Raconteur recently published a great article that noted that the next big shortage to watch [is] supply chain skills, and they were entirely correct when they noted that it’s ironic that the profession struggles with its own supply of talent. They were even more on the money when they said walk into a meeting of supply chain managers and you might wonder whether you’ve stepped back in time several decades because the statistic published in 2021 by Logistics UK that 89% of people working in logistics and supply chain are men.
Furthermore, they scored the hat trick when they noted that employers are struggling to find talent, and that is because not enough talent is entering the industry. Why is this? That’s a good question, and unfortunately Raconteur stopped with the hat-trick because the rationale they gave for lack of new entrants is only part of the problem.
According to Raconteur, the reasons for the lack of recruits are:
- Procurement is high on the list of roles at risk of being automated to extinction
- The recent slew of media reports highlighting failures in important supply chains may be deterring potential new entrants away
And while constant claims of procurement automation and constant reports of failures are unattractive, it is not the core problem (but merely the manifestation of the problem).
The real problems are the continuing:
- Lack of Marketing by the Profession (and why a Procurement/Supply Chain Manager is someone who’s cool)
- Lack of Education in most/leading University programs
Corporations who value engineers do great advertising on how cool it is to be an engineer working for them (think Siemens). Oil & Gas and Mining industries who need geologists and specialists to find new deposits do great advertising on how cool it is to be an explorer in the modern world. SaaS / Social Media companies that need great software developers do great advertising on how it is super cool to be a techie. Have you ever seen any corporation ever make it super cool to be in Procurement or Supply Chain? Even Apple, which won on supply chain management, never advertised how cool it would be to be a supply chain manager for them. As a result, Procurement and Supply Chain only recently entered the general vocabulary, and most people only paid attention as a result of the massive failures that came to light under the pandemic*.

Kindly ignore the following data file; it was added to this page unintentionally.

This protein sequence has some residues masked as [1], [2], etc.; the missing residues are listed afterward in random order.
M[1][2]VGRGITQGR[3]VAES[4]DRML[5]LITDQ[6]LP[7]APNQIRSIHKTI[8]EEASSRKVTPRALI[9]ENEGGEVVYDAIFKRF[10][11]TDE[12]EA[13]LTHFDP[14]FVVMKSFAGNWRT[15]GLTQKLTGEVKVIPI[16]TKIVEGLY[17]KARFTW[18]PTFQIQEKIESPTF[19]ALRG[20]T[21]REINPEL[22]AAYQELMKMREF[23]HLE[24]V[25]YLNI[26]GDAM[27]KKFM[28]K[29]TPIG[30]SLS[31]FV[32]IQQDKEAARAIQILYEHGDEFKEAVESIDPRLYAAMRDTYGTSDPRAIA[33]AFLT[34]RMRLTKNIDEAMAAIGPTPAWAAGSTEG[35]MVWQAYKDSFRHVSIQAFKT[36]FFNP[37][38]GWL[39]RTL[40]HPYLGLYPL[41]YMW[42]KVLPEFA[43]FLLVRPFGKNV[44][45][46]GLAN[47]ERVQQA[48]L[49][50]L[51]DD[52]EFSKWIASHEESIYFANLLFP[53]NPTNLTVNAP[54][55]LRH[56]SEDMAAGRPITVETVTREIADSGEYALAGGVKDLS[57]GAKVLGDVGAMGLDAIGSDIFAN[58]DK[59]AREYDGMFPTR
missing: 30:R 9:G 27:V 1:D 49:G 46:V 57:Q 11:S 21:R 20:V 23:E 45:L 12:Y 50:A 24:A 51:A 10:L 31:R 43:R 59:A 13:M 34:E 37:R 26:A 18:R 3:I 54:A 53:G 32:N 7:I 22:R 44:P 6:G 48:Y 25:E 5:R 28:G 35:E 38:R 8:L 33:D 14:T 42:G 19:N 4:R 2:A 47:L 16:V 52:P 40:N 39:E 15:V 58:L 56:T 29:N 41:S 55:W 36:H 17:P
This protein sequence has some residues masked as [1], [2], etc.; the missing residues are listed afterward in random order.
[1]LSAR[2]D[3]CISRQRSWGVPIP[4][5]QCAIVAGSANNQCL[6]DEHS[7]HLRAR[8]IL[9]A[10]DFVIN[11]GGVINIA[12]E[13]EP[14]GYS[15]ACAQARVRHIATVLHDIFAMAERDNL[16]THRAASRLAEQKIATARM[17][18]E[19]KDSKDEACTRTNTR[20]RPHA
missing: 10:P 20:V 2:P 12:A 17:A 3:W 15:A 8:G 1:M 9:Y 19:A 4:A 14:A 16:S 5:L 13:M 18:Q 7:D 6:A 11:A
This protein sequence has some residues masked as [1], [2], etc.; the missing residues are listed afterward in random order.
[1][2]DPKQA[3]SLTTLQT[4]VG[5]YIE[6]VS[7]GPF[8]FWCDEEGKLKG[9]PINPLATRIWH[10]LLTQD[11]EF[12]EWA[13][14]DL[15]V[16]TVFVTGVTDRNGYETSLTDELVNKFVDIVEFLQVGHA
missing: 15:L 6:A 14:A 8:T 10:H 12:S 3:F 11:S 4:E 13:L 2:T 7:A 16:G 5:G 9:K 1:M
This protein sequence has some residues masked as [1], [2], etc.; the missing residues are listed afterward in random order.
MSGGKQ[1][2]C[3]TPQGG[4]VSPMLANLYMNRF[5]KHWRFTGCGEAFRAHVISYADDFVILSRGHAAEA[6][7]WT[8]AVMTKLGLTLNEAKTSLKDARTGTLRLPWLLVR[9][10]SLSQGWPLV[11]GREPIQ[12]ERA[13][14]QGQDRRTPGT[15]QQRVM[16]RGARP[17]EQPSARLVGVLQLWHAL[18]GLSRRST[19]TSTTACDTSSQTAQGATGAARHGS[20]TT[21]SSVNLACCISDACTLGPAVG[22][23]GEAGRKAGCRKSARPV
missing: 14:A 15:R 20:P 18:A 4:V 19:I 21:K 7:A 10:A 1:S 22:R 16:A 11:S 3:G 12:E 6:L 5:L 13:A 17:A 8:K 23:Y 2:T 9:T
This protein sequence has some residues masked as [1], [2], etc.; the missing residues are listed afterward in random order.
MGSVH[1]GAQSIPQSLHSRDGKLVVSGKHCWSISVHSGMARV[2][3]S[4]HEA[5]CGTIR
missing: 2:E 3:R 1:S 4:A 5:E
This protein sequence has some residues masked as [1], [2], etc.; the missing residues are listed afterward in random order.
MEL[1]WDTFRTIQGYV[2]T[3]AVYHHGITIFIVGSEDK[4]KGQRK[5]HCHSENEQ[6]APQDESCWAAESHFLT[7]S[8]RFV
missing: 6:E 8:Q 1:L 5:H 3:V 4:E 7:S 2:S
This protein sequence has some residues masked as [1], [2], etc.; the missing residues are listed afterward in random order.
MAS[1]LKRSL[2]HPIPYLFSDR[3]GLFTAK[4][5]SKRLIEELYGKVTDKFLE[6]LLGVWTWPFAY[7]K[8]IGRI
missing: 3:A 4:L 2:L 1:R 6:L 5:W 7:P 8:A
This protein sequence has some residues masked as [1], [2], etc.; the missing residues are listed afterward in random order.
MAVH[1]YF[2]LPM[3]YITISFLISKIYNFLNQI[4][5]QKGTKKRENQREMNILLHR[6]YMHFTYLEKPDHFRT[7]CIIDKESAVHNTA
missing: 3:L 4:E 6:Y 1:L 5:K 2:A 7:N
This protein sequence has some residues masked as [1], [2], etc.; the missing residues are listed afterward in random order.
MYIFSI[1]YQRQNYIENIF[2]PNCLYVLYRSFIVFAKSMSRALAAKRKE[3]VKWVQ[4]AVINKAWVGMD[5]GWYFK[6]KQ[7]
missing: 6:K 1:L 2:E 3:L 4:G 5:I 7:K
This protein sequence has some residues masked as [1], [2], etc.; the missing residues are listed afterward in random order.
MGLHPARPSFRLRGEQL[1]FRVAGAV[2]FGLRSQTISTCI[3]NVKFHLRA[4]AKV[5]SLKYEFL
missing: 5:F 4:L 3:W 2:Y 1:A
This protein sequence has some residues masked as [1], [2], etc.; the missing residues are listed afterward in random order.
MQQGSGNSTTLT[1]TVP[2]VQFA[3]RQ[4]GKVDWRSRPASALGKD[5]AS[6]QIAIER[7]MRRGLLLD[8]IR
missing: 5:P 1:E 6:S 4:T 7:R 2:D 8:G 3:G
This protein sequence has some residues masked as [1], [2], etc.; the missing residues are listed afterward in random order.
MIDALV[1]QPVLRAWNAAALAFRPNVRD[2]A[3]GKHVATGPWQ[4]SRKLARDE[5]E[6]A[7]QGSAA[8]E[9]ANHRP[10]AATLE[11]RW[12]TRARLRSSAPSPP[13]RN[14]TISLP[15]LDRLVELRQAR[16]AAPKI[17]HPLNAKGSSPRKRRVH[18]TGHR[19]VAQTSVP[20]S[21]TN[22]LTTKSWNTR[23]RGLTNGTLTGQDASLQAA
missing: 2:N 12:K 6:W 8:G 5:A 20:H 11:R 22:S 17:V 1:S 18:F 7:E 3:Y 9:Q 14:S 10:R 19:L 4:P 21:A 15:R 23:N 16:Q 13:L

Most University programs, two decades after we needed courses on modern Procurement and Supply Chain Management, still only teach classical Operations Research and Logistics. Logistics is important, but the age of Logistics was two decades ago. As Will Smith told us back in 2002, no one wants to be in the old and busted driver’s seat (see the clip). They want to drive the new hotness, but all Universities want to teach them is how to drive the same old and busted processes and practices the Professors learned in the 1980s (which were taught to them by the Professors who invented them in the 1960s).